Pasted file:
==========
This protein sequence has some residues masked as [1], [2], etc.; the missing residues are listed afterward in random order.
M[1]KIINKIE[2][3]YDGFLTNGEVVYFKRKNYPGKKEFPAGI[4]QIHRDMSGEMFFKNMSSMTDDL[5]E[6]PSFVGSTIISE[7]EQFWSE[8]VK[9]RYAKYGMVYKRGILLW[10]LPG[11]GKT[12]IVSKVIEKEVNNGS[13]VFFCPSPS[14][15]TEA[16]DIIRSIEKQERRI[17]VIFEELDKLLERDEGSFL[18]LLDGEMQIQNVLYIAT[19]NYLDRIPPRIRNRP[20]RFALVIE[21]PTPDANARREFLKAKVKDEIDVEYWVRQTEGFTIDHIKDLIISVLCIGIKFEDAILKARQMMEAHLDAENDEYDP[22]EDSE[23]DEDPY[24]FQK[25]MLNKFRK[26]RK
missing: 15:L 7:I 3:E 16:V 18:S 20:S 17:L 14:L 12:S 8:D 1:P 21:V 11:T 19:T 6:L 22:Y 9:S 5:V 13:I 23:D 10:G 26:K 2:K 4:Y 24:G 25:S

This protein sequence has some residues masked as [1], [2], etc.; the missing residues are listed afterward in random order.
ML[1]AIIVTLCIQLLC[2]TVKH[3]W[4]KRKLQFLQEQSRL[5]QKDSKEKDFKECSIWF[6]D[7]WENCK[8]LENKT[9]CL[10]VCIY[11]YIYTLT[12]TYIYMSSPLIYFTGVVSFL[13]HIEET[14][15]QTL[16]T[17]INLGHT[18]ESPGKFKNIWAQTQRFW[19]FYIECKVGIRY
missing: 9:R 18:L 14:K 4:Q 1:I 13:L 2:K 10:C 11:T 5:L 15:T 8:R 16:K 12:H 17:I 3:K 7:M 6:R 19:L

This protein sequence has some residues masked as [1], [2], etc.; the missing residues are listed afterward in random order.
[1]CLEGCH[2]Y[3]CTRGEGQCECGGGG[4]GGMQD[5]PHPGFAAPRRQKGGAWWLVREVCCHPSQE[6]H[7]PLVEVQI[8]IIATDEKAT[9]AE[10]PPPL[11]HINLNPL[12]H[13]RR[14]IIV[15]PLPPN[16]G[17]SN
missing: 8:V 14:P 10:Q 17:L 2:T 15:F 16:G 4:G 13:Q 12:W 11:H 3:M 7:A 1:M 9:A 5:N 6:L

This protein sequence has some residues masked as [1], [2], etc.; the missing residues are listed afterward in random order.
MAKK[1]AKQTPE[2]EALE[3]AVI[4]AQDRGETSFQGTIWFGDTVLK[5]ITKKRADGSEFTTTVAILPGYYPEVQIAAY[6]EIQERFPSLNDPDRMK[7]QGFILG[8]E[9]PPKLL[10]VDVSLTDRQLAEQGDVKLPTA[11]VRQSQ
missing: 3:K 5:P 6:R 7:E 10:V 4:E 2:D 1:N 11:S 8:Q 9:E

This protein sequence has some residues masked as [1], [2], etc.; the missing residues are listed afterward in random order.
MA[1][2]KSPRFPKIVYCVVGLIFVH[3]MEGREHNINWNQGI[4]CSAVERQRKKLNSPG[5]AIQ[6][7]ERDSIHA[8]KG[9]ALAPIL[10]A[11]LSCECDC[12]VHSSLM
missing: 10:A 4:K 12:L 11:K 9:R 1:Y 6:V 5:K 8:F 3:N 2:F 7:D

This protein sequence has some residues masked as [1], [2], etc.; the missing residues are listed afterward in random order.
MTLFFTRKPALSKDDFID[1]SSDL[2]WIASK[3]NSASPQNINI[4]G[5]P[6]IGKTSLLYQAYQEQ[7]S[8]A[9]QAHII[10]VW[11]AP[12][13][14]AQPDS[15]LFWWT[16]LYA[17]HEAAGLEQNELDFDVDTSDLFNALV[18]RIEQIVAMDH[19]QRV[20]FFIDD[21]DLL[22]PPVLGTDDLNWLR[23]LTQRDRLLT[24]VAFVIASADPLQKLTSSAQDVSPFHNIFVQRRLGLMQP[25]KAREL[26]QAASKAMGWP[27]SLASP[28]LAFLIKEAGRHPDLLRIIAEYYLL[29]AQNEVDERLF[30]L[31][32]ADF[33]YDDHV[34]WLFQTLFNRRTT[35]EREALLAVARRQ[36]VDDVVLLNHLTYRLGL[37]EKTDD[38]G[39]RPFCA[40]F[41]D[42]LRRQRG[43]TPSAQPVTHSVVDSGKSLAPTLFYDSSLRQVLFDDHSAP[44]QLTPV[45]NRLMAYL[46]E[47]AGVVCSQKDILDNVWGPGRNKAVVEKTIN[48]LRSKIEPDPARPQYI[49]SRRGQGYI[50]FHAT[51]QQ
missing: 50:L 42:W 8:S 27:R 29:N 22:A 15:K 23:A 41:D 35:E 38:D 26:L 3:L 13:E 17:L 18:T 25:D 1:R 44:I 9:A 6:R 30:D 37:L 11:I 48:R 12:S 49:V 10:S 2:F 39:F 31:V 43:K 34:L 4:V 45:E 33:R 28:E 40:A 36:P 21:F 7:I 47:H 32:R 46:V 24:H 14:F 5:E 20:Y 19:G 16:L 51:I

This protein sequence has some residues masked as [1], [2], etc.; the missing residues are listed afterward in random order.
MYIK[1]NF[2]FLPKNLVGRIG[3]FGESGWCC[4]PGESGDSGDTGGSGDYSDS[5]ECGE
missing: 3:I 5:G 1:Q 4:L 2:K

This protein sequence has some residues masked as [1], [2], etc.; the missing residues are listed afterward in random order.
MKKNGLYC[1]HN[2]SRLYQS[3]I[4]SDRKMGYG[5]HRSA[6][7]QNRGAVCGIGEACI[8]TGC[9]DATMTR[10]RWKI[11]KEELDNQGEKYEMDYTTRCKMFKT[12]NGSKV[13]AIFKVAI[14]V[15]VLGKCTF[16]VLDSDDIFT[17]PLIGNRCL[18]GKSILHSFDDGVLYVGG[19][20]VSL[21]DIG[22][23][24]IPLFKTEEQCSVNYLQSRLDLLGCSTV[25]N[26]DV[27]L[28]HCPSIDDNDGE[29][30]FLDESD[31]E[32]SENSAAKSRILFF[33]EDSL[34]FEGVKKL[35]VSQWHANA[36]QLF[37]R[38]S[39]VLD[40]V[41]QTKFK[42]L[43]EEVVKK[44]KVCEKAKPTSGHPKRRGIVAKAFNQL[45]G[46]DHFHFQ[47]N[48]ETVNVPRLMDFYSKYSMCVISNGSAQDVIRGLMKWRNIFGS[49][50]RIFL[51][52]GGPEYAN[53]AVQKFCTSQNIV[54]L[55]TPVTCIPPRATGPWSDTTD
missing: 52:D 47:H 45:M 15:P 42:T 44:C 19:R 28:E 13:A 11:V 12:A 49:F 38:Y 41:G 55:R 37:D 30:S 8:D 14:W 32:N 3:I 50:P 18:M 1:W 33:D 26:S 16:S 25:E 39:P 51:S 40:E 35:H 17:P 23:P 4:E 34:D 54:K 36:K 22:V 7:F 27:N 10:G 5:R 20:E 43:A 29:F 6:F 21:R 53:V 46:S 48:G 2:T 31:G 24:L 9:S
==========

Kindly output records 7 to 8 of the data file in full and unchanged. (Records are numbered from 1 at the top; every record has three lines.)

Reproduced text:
This protein sequence has some residues masked as [1], [2], etc.; the missing residues are listed afterward in random order.
MYIK[1]NF[2]FLPKNLVGRIG[3]FGESGWCC[4]PGESGDSGDTGGSGDYSDS[5]ECGE
missing: 3:I 5:G 1:Q 4:L 2:K

This protein sequence has some residues masked as [1], [2], etc.; the missing residues are listed afterward in random order.
MKKNGLYC[1]HN[2]SRLYQS[3]I[4]SDRKMGYG[5]HRSA[6][7]QNRGAVCGIGEACI[8]TGC[9]DATMTR[10]RWKI[11]KEELDNQGEKYEMDYTTRCKMFKT[12]NGSKV[13]AIFKVAI[14]V[15]VLGKCTF[16]VLDSDDIFT[17]PLIGNRCL[18]GKSILHSFDDGVLYVGG[19][20]VSL[21]DIG[22][23][24]IPLFKTEEQCSVNYLQSRLDLLGCSTV[25]N[26]DV[27]L[28]HCPSIDDNDGE[29][30]FLDESD[31]E[32]SENSAAKSRILFF[33]EDSL[34]FEGVKKL[35]VSQWHANA[36]QLF[37]R[38]S[39]VLD[40]V[41]QTKFK[42]L[43]EEVVKK[44]KVCEKAKPTSGHPKRRGIVAKAFNQL[45]G[46]DHFHFQ[47]N[48]ETVNVPRLMDFYSKYSMCVISNGSAQDVIRGLMKWRNIFGS[49][50]RIFL[51][52]GGPEYAN[53]AVQKFCTSQNIV[54]L[55]TPVTCIPPRATGPWSDTTD
missing: 52:D 47:H 45:M 15:P 42:T 44:C 19:R 28:E 13:A 11:V 12:A 49:F 38:Y 41:G 55:R 37:D 30:S 8:D 14:W 32:N 3:I 50:P 18:M 1:W 33:D 26:S 16:S 25:E 39:P 51:S 40:E 35:H 17:P 23:P 4:E 34:D 54:K 36:K 22:V 7:F 27:N 10:G 5:R 20:E 43:A 29:F 6:F 21:R 53:V 46:S 48:G 2:T 31:G 24:L 9:S